In this post, I’m sharing how to build a scrap wood DIY tea storage box with a mug holder!
This is the perfect handmade gift idea for the tea enthusiast or the hard to shop for person on your list.
Personally, I would LOVE to open something like this as a gift! You can include some fun mugs and unique teas they may not have tried before.
It’s also a great easy DIY woodworking project to build for yourself from scraps you already have in your shop.
It fits perfect on the countertop, in the pantry, or tucked away in the cupboard.
So if you’re ready to build a DIY tea storage box with a built in mug holder, let’s dive in to the how-to!
Tools & Materials:
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How to Build a DIY Tea Storage Box
This is a simple project and was built to have three sections to fit basic/standard tea bag packaging and three basic size mugs.
Feel free to adjust the sizing to fit however many sections and/or however many mugs you’d like.
Below is the cut list for this project. Take a look around your scrap pile for these pieces–it’s likely you may already have everything you need!
- (1) 11 ¼″ long
- (4) 3 ½″ long (30 degree mitered ends–see step 1)
- (1) 11 ¼″ long
- (2) 14″ long
- ¼″ plywood
- (1) panel 5″ x 11 ¼″
- 1 ¼″ wood dowel
- 12 ¼″ long
- ½″ wood dowel
- (3) 2 ½″ long
Prefer to print your plans? Grab the printable version of these plans here.
Step 1: Cut Tea Storage Box Pieces to Size
This tea bag storage box was made with three sections that fit basic tea bag packaging (packages approximately 2 ½″ wide).
You can adjust your measurements as needed if you’d like to make fewer or more sections.
But for this one, I trimmed 4 pieces of 1×4 for the sides and dividers with a 30 degree miter so that the back edge was 3 ½″ long and the front edge was 1 ½″ long.
I also trimmed one piece of 1×4 to 11 ¼″ long for the back and one piece of 1×2 to 11 ¼″ long for the front.
Step 2: Assemble Tea Box Organizer
I used wood glue and 1 ¼″ brad nails to secure the dividers to the back 1×4 board leaving 2 ¾″ space between them.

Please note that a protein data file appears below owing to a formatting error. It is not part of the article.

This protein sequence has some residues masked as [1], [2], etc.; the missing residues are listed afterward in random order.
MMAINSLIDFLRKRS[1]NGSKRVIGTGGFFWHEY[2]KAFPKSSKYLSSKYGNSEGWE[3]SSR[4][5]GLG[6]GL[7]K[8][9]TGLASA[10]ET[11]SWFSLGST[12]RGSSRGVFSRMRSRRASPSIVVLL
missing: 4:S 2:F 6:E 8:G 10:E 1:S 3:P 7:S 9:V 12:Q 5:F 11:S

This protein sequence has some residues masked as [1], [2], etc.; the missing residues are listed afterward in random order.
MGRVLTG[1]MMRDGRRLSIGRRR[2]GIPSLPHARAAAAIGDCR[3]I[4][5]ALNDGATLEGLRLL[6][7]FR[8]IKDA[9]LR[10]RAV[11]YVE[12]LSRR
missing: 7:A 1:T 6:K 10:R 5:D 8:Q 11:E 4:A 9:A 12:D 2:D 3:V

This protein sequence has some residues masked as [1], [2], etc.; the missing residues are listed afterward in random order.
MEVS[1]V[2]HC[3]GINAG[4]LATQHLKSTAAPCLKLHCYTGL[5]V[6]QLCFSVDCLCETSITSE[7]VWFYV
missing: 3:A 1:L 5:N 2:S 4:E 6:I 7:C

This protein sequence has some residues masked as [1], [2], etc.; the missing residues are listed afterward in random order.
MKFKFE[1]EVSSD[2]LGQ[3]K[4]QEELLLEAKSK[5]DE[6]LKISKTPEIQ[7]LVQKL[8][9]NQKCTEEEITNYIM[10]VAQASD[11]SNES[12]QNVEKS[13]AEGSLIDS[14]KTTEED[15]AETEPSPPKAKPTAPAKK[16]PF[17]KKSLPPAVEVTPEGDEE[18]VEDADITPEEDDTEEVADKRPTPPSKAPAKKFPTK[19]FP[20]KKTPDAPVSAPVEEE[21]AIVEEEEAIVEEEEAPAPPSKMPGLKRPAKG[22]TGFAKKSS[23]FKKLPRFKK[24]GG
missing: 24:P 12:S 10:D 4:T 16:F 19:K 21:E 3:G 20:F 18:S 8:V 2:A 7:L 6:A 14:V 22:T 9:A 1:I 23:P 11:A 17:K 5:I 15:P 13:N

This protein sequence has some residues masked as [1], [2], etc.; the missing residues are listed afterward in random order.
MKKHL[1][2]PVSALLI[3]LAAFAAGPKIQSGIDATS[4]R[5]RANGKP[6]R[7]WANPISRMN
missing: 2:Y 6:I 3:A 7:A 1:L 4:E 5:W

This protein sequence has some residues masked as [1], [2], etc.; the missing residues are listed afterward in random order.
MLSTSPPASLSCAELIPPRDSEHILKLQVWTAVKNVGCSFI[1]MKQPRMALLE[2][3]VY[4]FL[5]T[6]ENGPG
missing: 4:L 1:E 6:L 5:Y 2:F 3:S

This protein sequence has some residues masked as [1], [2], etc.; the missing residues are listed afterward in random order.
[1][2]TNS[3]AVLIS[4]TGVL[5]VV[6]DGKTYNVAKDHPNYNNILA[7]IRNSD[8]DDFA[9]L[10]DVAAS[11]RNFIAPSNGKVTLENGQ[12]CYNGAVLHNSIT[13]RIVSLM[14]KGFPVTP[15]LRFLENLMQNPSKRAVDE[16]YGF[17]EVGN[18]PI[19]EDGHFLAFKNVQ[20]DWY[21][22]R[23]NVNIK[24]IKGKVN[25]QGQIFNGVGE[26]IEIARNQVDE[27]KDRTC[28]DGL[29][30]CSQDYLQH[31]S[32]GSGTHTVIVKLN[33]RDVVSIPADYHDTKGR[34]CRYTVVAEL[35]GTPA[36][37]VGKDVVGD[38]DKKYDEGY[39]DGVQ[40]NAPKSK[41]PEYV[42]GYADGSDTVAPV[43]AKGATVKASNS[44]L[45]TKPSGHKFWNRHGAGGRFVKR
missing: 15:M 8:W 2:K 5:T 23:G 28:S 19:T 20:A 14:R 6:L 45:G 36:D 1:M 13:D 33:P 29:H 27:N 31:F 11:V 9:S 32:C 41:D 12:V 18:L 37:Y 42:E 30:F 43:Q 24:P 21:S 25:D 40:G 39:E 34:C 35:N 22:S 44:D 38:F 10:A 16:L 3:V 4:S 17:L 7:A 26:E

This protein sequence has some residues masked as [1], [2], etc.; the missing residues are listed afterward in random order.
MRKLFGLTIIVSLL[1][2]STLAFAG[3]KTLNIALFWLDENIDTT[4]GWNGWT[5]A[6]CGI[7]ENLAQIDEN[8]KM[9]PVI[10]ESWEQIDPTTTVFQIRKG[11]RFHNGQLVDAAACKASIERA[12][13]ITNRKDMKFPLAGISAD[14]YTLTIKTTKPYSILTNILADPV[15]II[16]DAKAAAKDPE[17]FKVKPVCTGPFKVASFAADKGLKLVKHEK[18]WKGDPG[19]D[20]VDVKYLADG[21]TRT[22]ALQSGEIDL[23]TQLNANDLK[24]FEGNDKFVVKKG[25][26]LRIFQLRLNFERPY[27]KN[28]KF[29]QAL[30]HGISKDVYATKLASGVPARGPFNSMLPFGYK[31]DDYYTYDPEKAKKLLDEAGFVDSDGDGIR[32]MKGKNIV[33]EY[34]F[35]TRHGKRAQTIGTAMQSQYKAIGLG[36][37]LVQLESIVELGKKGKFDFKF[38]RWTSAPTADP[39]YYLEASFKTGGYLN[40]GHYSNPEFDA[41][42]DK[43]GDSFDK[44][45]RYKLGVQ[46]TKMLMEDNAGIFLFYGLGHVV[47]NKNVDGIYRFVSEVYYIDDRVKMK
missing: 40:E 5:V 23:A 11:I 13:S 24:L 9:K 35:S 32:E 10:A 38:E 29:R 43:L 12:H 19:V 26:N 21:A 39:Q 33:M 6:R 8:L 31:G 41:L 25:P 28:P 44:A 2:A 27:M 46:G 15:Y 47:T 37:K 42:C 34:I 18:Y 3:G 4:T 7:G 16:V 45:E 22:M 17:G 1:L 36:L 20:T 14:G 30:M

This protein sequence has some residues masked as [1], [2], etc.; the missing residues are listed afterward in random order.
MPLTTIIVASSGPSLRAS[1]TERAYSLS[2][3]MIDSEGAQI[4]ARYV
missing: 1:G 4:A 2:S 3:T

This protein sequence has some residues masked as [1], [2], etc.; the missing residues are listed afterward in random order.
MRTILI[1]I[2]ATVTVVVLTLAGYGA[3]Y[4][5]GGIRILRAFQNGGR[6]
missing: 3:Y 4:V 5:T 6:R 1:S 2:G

As a side note, if you wanted to use screws instead or just use glue and clamp until dry (and skip the nails altogether), you certainly can.
After the sides and dividers were attached to the back panel, I used wood glue and brad nails again to secure the front 1×2 across these pieces.
I made sure to keep 2 ¾″ spacing between the pieces. And again, if you wanted to use screws or just glue and no nails, you can.
Next, I trimmed a piece of ¼″ plywood scraps to fit over the bottom of the box.
You could use ¼″ or ½″ or even ¾″ plywood or solid wood for this, but ¼″ scraps work great.
I applied some wood glue and used brad nails to secure along the bottom edge of the box.
Step 3: Create Mug Holder Pegged Dowel
If you just wanted a tea box, then you can stop after step 2. However, to add the mug holder stand, I needed to grab some dowels.
I cut a 1 ¼″ wooden dowel to about 12 ¼″ long and clamped it to the workbench securely.
I used a ½″ forstner bit to drill three holes along the dowel–one in the center and one about 2 ½″ from each end.
I drilled these holes about ½″ deep–they don’t need to be all the way through.
Then, I trimmed three pieces of ½″ wooden dowel to about 2 ½″ long.
I used some wood glue to install these into the holes and allowed to dry.
NOTE: Before drilling holes for pegs to hold your mugs, measure and check that these hole locations will work for your mugs.
Depending on the size, style, and type of mug, you may need to adjust your peg locations to fit your mugs.
Step 4: Attach Mug Holder to Tea Storage Box
To hang this pegged dowel, I cut two more pieces of 1×2 about 14″ long.
I measured 2″ down from the top and marked the center at that location and used a forstner bit to drill 1 ¼″ holes about ½″ deep on both pieces.
I used wood glue and brad nails to secure one of these 1x2s to the side of the tea box holder so that the drilled hole was at the top and faced toward the inside.
The back and bottom edges of the 1×2 are flush across the back and bottom edge of the tea box.
Then, I put a little wood glue in the drilled hole and inserted the pegged dowel from step 3.
Before the glue dried, I applied glue to the other 1×2 piece, and nailed it to the other side of the tea box.
It may be helpful to use a rubber mallet or clamp to make sure the dowel is fully inserted into the drilled out holes.
I adjusted/rotated the dowel inside the holes so that the pegs tilted slightly upward before allowing the glue to dry.
They should be straight or tilted slightly up to prevent the mugs from sliding off the end.
After allowing time for the glue to dry and cure, it was ready to be put to use!
Prefer to print your plans? Grab the printable plans for this easy DIY tea box with mug holder here:
WANT SOME MORE DIY GIFT IDEAS?
With the upcoming holidays, I’ve teamed up with my friend, Kati, from Houseful of Handmade to share some easy and fun gift ideas you can make this season!
We are adding new projects to this list every day this week, so stay tuned for new ideas!
If you can’t wait to see what’s next, be sure to subscribe to the FREE newsletter below for priority access to all the latest projects and plans!
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Until next time, happy building!